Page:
What’s gone so awry in Germany? After emerging relatively unscathed from the coronavirus first wave, Europe’s heavy-weight centrist democracy has been devastated by the crush of the second. Amid what some sections of the national media have dubbed a vaccination “debacle”, chancellor Angela Merkel says that the third wave of the virus has begun.

The sense of unease is palpable, the political class on tenterhooks in the midst of a regional electoral cycle before national polls in six months. Measures to slowly open the economy after more than three months of hard lockdown, were forestalled this week, because the figures have started to rise dramatically again.

For the second year running, Easter church services will be virtual. Holiday gatherings will be a maximum of two families and no more than five people in total. Plans to resume outdoor restaurant dining, theatres and sporting venues in regions with low infections rates have been shelved.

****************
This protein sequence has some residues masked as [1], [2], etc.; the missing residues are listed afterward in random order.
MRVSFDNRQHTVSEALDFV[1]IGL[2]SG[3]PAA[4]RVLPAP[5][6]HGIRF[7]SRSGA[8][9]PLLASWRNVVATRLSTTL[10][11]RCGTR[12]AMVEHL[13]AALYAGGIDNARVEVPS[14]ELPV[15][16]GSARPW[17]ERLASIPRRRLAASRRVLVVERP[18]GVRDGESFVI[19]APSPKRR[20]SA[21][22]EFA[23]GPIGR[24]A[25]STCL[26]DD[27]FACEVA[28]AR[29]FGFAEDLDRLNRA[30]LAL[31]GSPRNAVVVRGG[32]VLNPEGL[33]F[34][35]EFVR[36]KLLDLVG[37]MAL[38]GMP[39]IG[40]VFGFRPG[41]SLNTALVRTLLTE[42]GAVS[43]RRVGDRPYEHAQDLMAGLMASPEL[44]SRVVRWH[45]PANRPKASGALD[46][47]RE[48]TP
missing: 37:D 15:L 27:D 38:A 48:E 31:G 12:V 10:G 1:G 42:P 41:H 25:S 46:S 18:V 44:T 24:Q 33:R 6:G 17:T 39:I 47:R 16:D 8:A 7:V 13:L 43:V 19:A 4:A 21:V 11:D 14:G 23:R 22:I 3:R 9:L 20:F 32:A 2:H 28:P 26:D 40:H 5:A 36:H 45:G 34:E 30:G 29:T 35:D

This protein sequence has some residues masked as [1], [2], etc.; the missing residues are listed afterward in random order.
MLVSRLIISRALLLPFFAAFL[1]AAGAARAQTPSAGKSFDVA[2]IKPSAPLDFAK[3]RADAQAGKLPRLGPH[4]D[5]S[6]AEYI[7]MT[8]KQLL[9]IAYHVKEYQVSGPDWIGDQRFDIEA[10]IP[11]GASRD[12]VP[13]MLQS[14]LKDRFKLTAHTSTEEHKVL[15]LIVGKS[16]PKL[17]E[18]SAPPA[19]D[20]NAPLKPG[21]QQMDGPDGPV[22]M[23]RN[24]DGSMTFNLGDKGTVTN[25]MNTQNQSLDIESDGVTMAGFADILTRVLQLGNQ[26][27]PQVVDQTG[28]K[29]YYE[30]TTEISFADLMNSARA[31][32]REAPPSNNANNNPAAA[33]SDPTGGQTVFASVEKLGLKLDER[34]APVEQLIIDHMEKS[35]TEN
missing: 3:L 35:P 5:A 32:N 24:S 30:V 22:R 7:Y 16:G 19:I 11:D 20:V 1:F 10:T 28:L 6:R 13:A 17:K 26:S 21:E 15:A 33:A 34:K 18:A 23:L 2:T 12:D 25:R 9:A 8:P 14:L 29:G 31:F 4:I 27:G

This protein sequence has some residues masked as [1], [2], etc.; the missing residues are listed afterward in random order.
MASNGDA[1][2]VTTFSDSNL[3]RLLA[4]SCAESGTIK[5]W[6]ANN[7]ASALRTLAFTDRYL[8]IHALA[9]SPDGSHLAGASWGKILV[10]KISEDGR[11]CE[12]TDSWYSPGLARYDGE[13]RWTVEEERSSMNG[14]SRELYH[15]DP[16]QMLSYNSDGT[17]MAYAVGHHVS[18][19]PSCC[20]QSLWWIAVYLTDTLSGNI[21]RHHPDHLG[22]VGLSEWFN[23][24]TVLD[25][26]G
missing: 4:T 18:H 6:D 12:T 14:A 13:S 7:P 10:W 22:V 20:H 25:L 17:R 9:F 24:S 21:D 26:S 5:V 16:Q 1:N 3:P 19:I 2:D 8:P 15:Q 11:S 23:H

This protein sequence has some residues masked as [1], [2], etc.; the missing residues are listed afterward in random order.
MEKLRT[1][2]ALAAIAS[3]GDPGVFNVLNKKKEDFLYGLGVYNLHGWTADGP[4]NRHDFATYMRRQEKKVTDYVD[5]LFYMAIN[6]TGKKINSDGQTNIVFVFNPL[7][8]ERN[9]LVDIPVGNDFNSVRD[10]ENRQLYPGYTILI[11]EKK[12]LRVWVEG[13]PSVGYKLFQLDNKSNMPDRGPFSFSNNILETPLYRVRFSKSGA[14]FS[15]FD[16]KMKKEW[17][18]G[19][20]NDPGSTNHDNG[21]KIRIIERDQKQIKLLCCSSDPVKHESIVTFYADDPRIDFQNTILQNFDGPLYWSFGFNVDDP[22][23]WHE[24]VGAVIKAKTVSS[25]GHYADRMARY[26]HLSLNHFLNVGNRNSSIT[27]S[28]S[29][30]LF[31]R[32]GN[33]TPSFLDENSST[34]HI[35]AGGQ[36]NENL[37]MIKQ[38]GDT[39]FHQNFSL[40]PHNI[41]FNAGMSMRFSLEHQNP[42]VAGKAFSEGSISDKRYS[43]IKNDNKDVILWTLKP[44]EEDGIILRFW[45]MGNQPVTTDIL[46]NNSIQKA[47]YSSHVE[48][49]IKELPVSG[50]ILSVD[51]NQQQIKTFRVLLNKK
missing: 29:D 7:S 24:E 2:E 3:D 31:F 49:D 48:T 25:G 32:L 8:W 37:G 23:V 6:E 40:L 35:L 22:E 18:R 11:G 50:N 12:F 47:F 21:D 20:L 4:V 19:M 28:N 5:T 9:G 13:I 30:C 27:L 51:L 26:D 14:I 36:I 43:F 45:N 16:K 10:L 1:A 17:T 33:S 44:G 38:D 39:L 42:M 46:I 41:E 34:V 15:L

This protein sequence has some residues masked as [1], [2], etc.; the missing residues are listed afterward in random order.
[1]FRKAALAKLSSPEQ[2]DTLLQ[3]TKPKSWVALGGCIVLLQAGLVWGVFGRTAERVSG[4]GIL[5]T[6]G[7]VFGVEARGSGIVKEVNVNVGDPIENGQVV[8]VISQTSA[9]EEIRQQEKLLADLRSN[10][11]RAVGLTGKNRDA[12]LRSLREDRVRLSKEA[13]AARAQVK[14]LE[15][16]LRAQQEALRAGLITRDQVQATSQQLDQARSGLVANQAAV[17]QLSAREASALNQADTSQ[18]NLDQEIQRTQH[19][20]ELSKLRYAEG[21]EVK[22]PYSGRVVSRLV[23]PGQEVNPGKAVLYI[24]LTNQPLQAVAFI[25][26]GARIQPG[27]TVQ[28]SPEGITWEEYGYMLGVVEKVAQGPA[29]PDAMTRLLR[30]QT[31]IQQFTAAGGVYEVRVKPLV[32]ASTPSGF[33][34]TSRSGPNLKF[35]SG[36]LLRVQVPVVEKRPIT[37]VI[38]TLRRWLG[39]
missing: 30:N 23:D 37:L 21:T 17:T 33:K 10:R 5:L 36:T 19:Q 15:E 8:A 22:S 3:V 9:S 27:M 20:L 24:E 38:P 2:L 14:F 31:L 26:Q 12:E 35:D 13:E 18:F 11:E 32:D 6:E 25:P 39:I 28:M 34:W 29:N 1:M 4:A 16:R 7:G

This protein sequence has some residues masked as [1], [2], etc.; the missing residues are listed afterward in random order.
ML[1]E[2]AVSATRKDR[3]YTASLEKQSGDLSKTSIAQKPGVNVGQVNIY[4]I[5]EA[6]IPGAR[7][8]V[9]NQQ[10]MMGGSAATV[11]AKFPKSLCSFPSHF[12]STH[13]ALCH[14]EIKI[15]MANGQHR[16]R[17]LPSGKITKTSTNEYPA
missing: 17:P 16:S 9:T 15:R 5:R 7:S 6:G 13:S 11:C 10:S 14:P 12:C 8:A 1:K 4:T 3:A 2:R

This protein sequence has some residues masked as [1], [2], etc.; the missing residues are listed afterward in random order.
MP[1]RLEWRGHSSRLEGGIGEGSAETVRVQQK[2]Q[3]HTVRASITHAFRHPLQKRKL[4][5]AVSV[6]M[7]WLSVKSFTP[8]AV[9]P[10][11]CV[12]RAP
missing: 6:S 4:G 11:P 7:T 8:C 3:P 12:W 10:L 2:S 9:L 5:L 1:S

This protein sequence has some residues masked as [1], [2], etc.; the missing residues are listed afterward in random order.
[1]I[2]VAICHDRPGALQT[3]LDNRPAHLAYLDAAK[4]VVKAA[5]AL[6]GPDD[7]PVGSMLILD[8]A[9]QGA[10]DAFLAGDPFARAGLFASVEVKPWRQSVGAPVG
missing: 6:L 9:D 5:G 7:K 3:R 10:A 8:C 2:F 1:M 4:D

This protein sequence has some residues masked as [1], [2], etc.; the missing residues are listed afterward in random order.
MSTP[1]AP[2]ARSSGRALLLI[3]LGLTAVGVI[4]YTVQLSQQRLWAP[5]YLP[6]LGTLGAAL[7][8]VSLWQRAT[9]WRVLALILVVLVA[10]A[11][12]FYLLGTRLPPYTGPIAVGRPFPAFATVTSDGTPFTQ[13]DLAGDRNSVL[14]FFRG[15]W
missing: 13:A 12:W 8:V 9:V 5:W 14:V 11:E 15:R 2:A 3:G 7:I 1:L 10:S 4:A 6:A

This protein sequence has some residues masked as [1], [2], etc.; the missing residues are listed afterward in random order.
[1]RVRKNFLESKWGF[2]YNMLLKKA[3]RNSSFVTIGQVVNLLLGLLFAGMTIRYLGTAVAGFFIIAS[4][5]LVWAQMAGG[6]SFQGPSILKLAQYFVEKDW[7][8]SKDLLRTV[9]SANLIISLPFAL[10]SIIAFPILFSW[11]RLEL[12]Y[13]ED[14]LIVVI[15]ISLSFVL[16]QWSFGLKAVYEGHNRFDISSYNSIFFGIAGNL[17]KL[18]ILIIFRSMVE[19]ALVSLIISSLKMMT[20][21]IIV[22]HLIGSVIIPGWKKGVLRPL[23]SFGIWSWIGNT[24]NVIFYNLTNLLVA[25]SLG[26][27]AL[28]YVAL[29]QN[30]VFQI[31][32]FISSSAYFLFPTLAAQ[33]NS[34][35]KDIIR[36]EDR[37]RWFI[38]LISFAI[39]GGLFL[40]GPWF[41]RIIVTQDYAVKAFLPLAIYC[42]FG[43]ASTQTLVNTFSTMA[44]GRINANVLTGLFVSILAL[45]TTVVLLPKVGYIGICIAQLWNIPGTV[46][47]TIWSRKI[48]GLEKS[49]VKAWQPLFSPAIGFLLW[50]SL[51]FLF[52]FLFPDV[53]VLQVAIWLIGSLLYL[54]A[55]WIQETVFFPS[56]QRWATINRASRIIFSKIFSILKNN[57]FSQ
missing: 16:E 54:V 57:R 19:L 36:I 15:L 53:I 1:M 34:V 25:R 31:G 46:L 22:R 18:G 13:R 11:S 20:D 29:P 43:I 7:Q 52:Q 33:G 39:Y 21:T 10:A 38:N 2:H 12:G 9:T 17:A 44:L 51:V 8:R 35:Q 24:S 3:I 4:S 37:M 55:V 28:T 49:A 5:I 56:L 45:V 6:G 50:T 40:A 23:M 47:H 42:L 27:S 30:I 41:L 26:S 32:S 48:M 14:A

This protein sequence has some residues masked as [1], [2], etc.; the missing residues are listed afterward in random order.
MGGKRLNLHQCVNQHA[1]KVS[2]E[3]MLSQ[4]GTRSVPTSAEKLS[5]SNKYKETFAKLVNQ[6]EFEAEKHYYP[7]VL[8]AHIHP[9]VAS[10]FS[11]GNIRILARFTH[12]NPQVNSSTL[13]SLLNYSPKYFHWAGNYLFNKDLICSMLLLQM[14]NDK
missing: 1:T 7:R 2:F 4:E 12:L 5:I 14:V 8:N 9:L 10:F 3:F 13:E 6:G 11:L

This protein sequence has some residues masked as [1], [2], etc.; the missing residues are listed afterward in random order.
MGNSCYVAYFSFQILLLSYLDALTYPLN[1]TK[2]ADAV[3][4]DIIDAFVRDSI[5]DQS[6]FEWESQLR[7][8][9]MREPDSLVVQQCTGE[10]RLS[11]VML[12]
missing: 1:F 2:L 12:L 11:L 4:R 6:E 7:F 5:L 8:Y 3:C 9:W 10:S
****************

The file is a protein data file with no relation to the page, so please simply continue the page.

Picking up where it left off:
Schools are an anxiety-generating mish-mash of stop-start open and closed.

By certain measures Germany continues to fare better than its neighbours — placing 40th on a list of 46 countries by case numbers per 100,000 population, for example. But the base line reality, not to say public perception here, is that a significant early advantage in the fight against the pandemic has been squandered.

German start-up BioNTech devised the world’s first coronavirus vaccine, but Germany couldn’t use it while waiting, like a prisoner to solidarity, for European Union approval. Then there were doubts about the effectiveness of the British-Swedish AstraZeneca jab for recipients 65-years and older. Today, 55% of new coronavirus cases in Germany are the faster spreading British variant — the main reason behind Merkel’s alarming ‘third wave’ pronouncement.

Less than 7% of Germans have received a first Covid-19 vaccine shot (in the UK, the figure is 33%), with a strict, overly complex roll-out based on priority groupings getting the blame. People are reporting long telephone waiting times to make appointments at special vaccine centres. And General Practitioners, to their chagrin and rising anger, are not yet allowed to vaccinate against Covid-19.